4. Going back to Neutral/Good.

Sometimes a bad feeling is just too intense for us to work with it or investigate it. No sooner do you start, that you just get rail-roaded by it and find yourself going in circles. If this is the case (and it often is even when you have experience with emotional investigation – just quit and give it more time. See if you can get back to at least feeling neutral. This is a key thing to remember if you are repeatedly struggling with emotions. If it is a particularly intense emotion, which has a long history of triggering you, it might take several goes before you manage to make sense of it.

3. See its Deep Structure

a) Themes

Over a period of time of investigation, you will notice that it is often the same themes that keep repeating. Usually everyone has their own pet themes on loop. In some sense they are what preoccupies all humans, but one's own idiosyncrasies, personality, gender, culture and life experience will shape the quality of these themes.

There may be themes of thwarted love, loneliness, shame, feeling disrespected, feeling out-competed, envy, unfairness, discrimination – to name but a few. It is helpful to find your own major themes or trends in how you feel bad. What circumstances typically trigger these bad feelings? You can diarise these if you like to help you keep track of them. Talking about it on the Slack forum or with a friend, can be useful too.

b) Beliefs/Fantasies/Feeling Structures

Once you have spotted the trends see if you can identify deeper beliefs, fantasies or feeling structures. You need to bring thinking to your feelings so you can identity their outline, their texture and their sape. What can be helpful is seeing where in your life a particular feeling occurred e.g. A feeling of loneliness that you may notice sitting in front of the TV on the weekend. Go 'down the rabbit hole' with a curiosity, like an intrepid explorer. This feeling of loneliness might be one of your 'Top 10 Themes'. You may remember this familiar feeling in multiple settings, say, when you were at a friends house a week ago or when you were in the playground as a child. This sort of 'scan' may help you realise deep beliefs or fantasies that you hold about your self 'worth' in relation to others that happens independent of setting. Perhaps it relates to an old wound resulting from a past relationship? Perhaps there is a sense that the presence of another is experienced as nourishing and their absence leaves you feeling ill at ease. Perhaps it relates to a certain societal sense that social dignity necessitates companionship on a weekend, or else one is a 'loser'? See if these beliefs 'resonate. There is a danger here of picking too broad or generic a belief or one that is empowering 'you' in a clandestine way e.g. 'society wants me to be ashamed of loneliness, but I am good enough on my own!' Generally moving from the more particular, idiosyncratic – to the broader and more societal beliefs is preferable. c) Relating the above feeling themes to the instinctual passions. These are the feelings that can broadly be said to be universal of the human species. They are related to fear, aggression, nurture and desire. See if you can relate your emotions to something like a core of feeling within you. That which is a primal 'ball' of nebulous affects that one feels oneself to be. You will realise that with many intense feelings when you get right down to it, there is something that cannot be reduced any further. The only thing to do then is to accept that this is who 'you' are at the core.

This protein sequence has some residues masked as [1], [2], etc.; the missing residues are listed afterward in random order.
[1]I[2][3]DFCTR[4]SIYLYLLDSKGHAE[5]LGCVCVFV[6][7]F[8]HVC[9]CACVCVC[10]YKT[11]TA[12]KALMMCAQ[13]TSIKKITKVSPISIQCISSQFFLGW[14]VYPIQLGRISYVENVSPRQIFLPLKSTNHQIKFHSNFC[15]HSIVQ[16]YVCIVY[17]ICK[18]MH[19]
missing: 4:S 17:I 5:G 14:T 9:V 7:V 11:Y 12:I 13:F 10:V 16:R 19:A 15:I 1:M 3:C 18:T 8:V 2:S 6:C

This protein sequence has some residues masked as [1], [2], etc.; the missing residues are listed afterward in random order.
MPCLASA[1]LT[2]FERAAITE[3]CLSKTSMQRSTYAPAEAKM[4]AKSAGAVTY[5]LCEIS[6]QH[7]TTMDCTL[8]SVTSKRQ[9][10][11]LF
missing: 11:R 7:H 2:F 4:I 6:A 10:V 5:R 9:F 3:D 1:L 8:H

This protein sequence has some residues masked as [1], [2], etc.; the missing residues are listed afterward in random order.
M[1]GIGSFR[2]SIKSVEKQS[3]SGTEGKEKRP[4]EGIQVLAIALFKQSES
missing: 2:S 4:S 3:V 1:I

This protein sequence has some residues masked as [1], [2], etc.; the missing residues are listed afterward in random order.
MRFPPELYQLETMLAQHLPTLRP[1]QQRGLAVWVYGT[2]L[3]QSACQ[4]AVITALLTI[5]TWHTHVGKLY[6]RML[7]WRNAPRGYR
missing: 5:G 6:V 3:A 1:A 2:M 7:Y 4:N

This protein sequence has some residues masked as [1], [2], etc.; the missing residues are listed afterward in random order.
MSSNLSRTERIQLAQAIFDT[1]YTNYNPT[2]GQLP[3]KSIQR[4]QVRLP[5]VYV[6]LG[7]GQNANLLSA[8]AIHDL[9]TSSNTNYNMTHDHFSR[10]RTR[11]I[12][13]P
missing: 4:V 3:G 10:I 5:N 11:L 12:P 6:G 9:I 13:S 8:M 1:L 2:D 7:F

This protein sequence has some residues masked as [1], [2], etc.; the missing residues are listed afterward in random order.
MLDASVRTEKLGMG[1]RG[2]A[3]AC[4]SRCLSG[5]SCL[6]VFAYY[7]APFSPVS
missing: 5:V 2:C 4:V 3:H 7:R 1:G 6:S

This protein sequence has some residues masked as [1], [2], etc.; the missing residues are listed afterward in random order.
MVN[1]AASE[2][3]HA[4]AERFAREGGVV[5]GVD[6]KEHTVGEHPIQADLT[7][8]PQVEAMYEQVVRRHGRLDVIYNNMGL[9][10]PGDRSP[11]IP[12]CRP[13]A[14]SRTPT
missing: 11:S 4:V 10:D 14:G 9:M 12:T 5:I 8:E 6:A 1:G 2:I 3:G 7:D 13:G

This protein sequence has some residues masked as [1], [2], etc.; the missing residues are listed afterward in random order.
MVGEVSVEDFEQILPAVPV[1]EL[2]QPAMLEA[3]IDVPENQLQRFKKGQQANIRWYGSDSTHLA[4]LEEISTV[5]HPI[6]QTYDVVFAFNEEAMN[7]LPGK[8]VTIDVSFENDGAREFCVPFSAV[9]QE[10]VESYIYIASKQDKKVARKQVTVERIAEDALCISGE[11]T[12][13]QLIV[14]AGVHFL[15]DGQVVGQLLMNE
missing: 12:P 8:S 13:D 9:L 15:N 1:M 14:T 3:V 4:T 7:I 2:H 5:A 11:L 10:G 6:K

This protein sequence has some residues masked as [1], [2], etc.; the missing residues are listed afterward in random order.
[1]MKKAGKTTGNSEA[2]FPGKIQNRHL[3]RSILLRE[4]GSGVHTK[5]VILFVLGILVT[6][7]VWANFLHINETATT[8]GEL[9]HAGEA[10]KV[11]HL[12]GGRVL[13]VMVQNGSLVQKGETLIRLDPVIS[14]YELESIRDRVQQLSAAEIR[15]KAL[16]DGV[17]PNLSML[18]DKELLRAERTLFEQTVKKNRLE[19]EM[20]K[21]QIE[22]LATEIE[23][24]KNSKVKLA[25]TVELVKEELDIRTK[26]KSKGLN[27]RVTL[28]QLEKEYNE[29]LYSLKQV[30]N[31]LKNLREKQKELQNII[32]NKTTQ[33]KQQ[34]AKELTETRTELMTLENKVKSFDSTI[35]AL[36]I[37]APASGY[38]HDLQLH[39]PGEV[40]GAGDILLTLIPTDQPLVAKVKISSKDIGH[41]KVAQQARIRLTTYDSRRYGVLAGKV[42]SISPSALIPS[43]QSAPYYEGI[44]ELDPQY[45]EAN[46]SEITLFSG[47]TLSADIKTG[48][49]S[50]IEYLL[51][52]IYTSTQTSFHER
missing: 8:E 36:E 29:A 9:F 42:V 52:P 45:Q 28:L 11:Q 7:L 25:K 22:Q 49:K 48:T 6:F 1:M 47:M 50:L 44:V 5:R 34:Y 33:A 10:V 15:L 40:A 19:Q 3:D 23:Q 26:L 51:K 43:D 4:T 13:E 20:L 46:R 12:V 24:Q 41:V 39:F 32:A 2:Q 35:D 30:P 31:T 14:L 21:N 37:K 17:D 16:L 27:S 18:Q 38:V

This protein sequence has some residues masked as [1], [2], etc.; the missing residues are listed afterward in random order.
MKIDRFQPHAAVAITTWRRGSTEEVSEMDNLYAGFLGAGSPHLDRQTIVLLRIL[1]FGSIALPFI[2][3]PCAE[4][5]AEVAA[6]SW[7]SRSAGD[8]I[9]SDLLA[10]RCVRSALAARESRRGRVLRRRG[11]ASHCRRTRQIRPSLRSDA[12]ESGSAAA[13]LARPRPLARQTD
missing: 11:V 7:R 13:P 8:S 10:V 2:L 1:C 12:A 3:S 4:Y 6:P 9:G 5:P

c) See the good feelings that are maintaining the bad feelings

Once you have some familiarity with investigations and know your broad feeling themes, your basic fantasies and beliefs – then, you can start to explore the good feelings that are often responsible for shoring up the bad feelings e.g. Feeling of loneliness may be due to your venerating of feelings of love and belonging. Feelings of being dejected and ashamed may relate to your prizing of good feelings of status, pride and social respectability. Becoming sincerely aware of the good feelings, behind the bad feelings can be a powerful experience. Sometimes this realization is enough to unravel years of bad feelings and painful emotions that you have been experiencing.